- (812) 855-1005
- Research areas:
- Atmospheric Chemistry
- Environmental Toxicology and Chemistry
- Areas of Interest:
- Persistent Organic Pollutants (POPs)
- Great Lakes
Dr. Marta Venier is an environmental chemist who studies the fate, transport, and behavior of persistent organic pollutants in the indoor and outdoor environment, including both legacy and emerging pollutants. She is particularly interested in persistent organic pollutants (POPs) like polychlorinated biphenyls (PCBs), organochlorine pesticides, perfluorinated compounds (PFAS), and flame retardants, both brominated and organophosphate esters.
Her laboratory employs analytical chemistry and mass spectrometry techniques to provide analyses of POPs and organic toxic chemicals in indoor/outdoor air, water, sediments, soil, biological samples (i.e. serum, urine, feces) and consumer products.
Since November 2019, she has been leading the Integrated Atmospheric Deposition Network (IADN), a monitoring program funded by the U.S. Environmental Protection Agency. IADN measures concentrations of persistent toxic chemicals in air and precipitation at five stations on each of the Great Lakes. The main objectives of IADN are to determine spatial and temporal trends of toxic chemicals, identify point or regional sources of toxic chemicals, and discover emerging chemical threats to the Great Lakes.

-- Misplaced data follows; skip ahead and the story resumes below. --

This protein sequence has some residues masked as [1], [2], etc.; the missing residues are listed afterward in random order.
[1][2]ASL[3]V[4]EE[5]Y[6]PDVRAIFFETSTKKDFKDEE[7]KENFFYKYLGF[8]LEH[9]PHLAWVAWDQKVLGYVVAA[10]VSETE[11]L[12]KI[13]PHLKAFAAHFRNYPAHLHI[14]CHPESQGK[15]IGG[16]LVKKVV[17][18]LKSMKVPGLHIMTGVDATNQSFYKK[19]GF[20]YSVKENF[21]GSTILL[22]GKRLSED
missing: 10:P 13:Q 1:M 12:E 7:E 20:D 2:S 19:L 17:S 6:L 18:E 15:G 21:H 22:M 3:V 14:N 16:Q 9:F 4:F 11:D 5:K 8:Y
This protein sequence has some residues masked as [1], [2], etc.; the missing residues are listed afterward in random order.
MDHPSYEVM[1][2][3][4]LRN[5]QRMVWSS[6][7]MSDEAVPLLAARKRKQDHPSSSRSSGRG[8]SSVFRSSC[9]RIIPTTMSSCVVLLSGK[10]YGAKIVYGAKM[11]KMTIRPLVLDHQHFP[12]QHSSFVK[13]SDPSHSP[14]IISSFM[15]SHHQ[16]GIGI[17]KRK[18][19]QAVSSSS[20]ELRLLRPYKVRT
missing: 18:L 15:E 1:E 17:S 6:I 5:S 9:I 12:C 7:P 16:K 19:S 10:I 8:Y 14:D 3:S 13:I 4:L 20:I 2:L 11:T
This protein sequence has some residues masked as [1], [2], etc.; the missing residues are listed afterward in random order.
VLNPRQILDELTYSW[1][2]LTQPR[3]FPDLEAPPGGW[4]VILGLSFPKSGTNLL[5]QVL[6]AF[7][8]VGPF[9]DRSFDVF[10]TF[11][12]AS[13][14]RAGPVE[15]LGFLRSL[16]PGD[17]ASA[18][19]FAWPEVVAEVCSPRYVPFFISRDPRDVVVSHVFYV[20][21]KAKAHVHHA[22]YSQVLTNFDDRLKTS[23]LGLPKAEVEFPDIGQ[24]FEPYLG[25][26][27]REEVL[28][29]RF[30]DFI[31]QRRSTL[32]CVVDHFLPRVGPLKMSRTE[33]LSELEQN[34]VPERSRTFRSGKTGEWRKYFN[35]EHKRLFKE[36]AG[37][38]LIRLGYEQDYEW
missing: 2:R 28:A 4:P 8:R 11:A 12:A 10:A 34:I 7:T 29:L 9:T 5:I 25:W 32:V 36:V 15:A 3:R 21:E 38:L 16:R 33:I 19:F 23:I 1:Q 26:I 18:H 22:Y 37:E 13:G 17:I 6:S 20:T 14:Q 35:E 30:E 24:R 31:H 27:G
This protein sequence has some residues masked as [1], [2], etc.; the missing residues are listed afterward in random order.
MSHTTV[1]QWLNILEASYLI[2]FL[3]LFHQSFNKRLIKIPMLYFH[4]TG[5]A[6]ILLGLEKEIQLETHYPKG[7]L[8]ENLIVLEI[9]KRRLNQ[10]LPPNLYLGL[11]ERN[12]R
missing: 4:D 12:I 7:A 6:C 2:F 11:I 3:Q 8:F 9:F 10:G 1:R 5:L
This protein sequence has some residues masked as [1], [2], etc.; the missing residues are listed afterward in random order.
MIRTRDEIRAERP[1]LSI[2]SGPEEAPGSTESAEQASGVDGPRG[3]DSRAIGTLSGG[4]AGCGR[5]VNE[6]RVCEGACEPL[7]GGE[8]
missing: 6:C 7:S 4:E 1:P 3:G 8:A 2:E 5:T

Born and raised in Trieste, Italy, where she earned her laurea degree, Venier arrived in Bloomington in 2004 to pursue her Ph.D. in environmental science. After completing her doctorate, Venier continued working in O'Neill professor Ron Hites's laboratory, first as a postdoctoral associate and then as assistant scientist. In 2019, she was promoted to associate scientist.
Venier and her group have been published in highly ranked peer-reviewed journals like Environmental Science and Technology and Environment International. Her research has garnered national and international attention.